Bob Barr (who by the way is a former CIA analyst) says Congress "is concerned about the privacy rights of American citizens and whether or not there are constitutional safeguards being circumvented by the manner in which the intelligence agencies are intercepting and/or receiving international communications ... from foreign nations that would otherwise be prohibited." Hell Bob, THAT is the precise objective of Echelon.
Barr, in taking on the NSA monster (which is bigger and more secretive than the CIA) may be taking a knife to a gunfight. However, the right knife in the right hand can overcome superior firepower. Barr says his amendment is "straightforward." It "will help guarantee the privacy rights of American citizens and will protect the oversight responsibilities of the Congress which are now under assault."
I am sure Bob realizes that the intelligence community doesn't give a rat's derriere about "privacy rights." As for protecting the oversight responsibilities of Congress ... from an intelligence perspective that concept is counter-intuitive.
The general counsel for the NSA, in a disingenuous, duplicitous, and myopic grasp at straws claims there is a common law privilege that supercedes any law. He claims that despite a similar argument that was just last year rejected by the U.S. Court of Appeals regarding Ken Starr's subpoena of White House lawyer and Clinton crony Bruce Lindsey.
However, Congressman Peter Goss turned a bunt into a home run when he said the NSA argument is "unpersuasive and dubious." He's being politic and kind. Remember, the essence of this battle is over congressional oversight. Goss said if spooks can deny access to documents and intelligence programs, it could "seriously hobble the legislative oversight process" (which is provided for and required by the Constitution), and would "result in the envelopment of the executive branch in a cloak of secrecy." Bingo!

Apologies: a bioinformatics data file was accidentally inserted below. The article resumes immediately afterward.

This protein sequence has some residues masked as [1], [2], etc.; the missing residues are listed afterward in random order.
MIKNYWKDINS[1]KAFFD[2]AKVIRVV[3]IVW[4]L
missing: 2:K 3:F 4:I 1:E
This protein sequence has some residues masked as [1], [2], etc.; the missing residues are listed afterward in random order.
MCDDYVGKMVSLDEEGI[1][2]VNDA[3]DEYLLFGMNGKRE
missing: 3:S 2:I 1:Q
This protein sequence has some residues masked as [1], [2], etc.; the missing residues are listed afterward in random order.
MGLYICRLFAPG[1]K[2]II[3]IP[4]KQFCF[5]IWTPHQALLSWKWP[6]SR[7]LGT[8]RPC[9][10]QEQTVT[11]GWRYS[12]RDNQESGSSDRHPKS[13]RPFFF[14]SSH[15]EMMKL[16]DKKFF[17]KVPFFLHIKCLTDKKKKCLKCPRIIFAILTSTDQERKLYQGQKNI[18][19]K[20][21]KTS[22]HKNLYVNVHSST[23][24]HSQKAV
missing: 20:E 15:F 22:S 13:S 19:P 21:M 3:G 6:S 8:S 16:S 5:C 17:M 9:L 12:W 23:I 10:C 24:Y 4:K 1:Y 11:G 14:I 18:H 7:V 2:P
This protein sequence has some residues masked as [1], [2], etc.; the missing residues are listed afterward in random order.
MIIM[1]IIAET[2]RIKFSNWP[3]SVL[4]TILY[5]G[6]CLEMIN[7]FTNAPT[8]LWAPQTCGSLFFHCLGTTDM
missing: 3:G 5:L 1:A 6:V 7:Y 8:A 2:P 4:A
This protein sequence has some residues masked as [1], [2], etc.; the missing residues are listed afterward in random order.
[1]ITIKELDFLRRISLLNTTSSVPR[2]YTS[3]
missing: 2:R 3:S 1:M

There is a general agreement about the necessity of some kind of government, which tends to include an agreement about the two basic elements of government: authority and power. Government cannot exist if men do not obey the directions or regulations of that government. You may recall having read about some difficulties our forefathers had with the government of King George and what resulted. Authority normally elicits voluntary compliance. Power, either coerces, or threatens to coerce to compel obedience. Authority and power are said to be the might and right of government. Rousseau observed that when right is lacking, government is illegitimate. Alexander Hamilton noted when might is lacking, it is ineffective.
which has been rolling along in various flavors for fifty years, is intrinsically
wrong. Congress (and Parliament) have legitimate power and authority to
function in their oversight capacity. The NSA, by its precedent setting
refusal to comply with Congress, is, according to Rousseau, illegitimate.
However, unless or until Congress compels the NSA to comply, it will again
demonstrate their inability to use their might, and (according to Hamilton)
will be ineffective -- again.